This press release was written for Hanover Research.
WASHINGTON, DC—Hanover Research examined the quality of products made in China and the perceptions that affect the impact of the “Made in China” label on premium brands. Many premium brands, including Apple, are currently being produced in China. Hanover found that both industry professionals and consumers perceive Chinese-made product negatively, and confirmed that for the most part product-quality does indeed suffer.
66 percent of business and marketing professionals surveyed said that the “Made in China” label hurts brands; the most common attribute assigned to Chinese-made products by these respondents was “cheap”. Notwithstanding the reality that country-of-origin has had no perceivable effect on many brands, the purveyors of these brands sometimes go to great lengths to conceal their connection to Chinese manufacturing.
Using data from the U.S. Census Bureau, Hanover shows that despite this negative perception, Chinese exports, particularly within the manufacturing industry, have not declined. In fact, China’s share of imports into the U.S. has increased significantly in the past decade and several Chinese brands have made considerable value gains in recent years.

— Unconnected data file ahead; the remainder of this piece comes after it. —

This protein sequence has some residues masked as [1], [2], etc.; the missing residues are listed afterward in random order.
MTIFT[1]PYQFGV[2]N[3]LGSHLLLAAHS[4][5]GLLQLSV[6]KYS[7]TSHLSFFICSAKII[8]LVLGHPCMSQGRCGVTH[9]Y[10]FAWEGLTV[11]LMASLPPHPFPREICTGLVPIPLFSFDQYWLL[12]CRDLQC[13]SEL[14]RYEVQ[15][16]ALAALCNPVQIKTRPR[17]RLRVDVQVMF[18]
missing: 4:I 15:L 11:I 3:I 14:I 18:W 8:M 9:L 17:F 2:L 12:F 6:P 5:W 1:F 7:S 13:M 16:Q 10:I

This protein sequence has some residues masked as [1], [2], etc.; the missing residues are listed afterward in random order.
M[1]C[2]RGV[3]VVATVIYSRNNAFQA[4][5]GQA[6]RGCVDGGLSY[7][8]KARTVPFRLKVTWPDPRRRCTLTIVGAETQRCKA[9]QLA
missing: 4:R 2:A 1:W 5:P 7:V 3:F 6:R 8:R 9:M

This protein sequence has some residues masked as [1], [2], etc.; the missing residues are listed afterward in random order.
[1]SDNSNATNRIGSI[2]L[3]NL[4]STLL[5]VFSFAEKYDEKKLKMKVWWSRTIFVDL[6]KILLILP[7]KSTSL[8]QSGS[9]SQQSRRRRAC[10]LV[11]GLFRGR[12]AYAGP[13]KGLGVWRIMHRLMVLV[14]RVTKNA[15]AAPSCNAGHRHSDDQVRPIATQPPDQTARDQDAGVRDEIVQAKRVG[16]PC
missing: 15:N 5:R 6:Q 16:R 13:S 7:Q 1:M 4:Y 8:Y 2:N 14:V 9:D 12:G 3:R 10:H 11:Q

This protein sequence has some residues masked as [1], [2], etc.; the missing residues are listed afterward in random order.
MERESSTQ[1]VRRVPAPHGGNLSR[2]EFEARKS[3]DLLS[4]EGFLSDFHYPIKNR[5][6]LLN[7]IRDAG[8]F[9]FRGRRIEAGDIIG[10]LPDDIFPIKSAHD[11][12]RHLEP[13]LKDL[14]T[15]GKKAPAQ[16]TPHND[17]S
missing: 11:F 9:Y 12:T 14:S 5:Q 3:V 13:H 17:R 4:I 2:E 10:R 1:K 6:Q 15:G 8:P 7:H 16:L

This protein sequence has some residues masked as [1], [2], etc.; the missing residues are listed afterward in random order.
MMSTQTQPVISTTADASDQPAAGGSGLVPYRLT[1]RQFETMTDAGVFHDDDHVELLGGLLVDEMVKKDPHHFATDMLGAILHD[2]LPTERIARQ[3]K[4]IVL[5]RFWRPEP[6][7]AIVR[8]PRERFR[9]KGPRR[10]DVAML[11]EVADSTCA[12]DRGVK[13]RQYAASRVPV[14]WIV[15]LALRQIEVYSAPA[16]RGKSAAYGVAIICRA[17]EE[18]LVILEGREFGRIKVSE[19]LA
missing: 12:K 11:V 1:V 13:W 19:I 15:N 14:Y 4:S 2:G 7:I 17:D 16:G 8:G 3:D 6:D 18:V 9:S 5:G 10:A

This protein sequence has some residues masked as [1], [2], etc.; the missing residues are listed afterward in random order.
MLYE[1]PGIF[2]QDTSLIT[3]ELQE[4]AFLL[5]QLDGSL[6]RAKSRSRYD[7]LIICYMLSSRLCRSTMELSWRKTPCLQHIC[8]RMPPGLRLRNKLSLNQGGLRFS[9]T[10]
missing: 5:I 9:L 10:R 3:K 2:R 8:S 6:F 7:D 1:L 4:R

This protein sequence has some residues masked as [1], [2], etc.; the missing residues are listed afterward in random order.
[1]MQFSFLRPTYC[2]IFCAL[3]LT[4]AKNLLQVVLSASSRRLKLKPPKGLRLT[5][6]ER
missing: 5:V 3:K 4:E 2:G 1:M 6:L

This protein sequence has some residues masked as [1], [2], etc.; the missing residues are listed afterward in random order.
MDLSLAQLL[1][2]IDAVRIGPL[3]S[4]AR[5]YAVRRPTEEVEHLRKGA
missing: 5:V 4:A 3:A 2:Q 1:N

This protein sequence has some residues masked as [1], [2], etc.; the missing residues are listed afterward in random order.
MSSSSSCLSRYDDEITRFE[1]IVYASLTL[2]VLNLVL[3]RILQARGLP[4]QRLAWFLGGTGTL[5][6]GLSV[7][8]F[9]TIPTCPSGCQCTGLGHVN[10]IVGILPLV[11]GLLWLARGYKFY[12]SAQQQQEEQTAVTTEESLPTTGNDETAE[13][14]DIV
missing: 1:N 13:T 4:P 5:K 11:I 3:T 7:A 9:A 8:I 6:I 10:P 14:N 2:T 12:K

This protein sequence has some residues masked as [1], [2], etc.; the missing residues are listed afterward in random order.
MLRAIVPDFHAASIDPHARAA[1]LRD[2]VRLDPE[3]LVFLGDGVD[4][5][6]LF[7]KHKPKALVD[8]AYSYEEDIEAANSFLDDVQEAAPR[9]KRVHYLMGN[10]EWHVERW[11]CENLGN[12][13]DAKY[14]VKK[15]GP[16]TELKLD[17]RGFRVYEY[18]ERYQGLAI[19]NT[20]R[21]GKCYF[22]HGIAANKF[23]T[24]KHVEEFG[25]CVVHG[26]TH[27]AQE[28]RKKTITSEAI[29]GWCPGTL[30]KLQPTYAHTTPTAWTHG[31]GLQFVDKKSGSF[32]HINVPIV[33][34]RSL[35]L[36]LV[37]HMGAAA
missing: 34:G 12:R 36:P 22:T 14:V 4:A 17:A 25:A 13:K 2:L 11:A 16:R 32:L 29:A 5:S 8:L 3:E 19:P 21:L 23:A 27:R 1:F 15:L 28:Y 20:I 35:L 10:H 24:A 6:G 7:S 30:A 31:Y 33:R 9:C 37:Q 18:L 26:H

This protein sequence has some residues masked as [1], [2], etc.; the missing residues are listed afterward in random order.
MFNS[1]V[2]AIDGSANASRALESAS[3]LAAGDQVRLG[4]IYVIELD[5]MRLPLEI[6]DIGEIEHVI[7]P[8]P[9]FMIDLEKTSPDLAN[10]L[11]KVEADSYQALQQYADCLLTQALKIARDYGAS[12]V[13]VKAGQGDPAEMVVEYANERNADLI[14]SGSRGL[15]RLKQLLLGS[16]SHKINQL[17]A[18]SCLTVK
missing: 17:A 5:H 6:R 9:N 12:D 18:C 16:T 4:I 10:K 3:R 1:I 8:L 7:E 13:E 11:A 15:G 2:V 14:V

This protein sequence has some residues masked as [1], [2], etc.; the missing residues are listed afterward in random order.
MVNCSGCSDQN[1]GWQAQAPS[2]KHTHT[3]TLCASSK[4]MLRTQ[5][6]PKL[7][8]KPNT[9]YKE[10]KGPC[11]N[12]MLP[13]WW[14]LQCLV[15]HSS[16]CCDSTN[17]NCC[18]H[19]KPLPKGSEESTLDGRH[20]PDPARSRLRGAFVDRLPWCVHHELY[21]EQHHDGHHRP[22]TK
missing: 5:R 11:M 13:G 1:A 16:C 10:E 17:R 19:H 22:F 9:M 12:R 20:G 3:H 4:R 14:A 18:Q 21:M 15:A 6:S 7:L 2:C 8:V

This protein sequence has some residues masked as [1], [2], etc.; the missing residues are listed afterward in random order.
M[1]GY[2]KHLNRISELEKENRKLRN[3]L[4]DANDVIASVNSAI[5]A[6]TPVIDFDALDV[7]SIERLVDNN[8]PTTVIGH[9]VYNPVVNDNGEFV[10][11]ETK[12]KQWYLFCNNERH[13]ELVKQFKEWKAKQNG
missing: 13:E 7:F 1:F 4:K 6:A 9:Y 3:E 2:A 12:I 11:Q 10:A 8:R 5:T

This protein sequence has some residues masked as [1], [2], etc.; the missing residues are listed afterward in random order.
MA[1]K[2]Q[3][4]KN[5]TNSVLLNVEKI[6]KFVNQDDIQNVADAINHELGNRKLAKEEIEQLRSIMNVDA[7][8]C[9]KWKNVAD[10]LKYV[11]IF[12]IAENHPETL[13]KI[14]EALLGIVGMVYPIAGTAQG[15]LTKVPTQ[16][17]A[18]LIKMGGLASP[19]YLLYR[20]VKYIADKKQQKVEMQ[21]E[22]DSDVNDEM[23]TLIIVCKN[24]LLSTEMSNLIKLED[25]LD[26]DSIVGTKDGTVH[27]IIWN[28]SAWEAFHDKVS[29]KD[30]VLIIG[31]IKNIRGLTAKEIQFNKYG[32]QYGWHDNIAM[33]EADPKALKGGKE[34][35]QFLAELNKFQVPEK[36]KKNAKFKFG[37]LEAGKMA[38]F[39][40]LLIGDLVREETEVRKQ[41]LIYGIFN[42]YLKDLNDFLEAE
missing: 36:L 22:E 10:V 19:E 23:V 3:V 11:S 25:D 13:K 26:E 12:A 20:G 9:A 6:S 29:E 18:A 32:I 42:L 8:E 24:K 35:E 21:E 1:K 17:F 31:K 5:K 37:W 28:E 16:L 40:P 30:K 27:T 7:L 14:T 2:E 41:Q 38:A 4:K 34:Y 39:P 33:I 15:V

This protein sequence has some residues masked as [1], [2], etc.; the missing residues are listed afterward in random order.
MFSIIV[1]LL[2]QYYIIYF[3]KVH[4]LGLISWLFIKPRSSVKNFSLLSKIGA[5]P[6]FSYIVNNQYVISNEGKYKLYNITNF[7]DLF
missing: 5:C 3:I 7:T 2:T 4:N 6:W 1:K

Hanover’s research confirmed the widely-held belief that many products made in China still suffer from poor quality. Still, many industry experts insist that manufacturing quality is attainable with time and effort dedicated to finding and nurturing relationships with high quality Chinese manufacturers and suppliers.
To learn more about the results and methodology of this report, contact Mike Dennis: firstname.lastname@example.org.
Hanover Research, a global research firm, provides proprietary market research of every possible variety to businesses in over a dozen industries. Areas of expertise include: survey design, administration and analysis; interviews with issue experts; market evaluations; quantitative and qualitative analysis; and, competitive benchmarking. Visit us at http://www.hanoverresearch.com.